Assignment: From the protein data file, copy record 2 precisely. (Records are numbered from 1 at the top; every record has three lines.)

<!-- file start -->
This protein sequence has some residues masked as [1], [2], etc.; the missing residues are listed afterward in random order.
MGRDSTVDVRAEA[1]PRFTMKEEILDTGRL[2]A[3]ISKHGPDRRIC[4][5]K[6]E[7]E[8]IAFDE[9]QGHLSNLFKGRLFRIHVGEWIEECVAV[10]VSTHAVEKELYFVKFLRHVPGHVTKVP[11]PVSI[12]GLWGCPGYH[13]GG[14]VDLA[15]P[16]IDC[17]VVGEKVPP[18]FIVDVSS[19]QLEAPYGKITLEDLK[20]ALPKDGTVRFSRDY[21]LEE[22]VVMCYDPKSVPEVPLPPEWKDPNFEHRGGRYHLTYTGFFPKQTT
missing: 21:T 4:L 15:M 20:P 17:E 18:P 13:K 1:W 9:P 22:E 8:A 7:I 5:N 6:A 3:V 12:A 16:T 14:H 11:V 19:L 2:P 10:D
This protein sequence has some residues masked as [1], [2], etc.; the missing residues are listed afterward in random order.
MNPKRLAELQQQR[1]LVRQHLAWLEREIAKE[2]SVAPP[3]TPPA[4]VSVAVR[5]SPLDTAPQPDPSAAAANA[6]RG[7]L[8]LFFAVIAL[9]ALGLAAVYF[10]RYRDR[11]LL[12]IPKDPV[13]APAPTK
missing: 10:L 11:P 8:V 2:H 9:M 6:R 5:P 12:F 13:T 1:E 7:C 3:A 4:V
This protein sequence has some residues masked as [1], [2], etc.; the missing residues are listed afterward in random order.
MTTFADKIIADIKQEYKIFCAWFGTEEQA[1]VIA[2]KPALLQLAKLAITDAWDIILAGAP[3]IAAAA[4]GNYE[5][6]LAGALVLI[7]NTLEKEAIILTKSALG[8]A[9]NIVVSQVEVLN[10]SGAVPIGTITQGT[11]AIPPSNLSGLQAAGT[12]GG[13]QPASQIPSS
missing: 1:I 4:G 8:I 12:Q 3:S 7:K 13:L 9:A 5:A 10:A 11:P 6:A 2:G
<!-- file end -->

This protein sequence has some residues masked as [1], [2], etc.; the missing residues are listed afterward in random order.
MNPKRLAELQQQR[1]LVRQHLAWLEREIAKE[2]SVAPP[3]TPPA[4]VSVAVR[5]SPLDTAPQPDPSAAAANA[6]RG[7]L[8]LFFAVIAL[9]ALGLAAVYF[10]RYRDR[11]LL[12]IPKDPV[13]APAPTK
missing: 10:L 11:P 8:V 2:H 9:M 6:R 5:P 12:F 13:T 1:E 7:C 3:A 4:V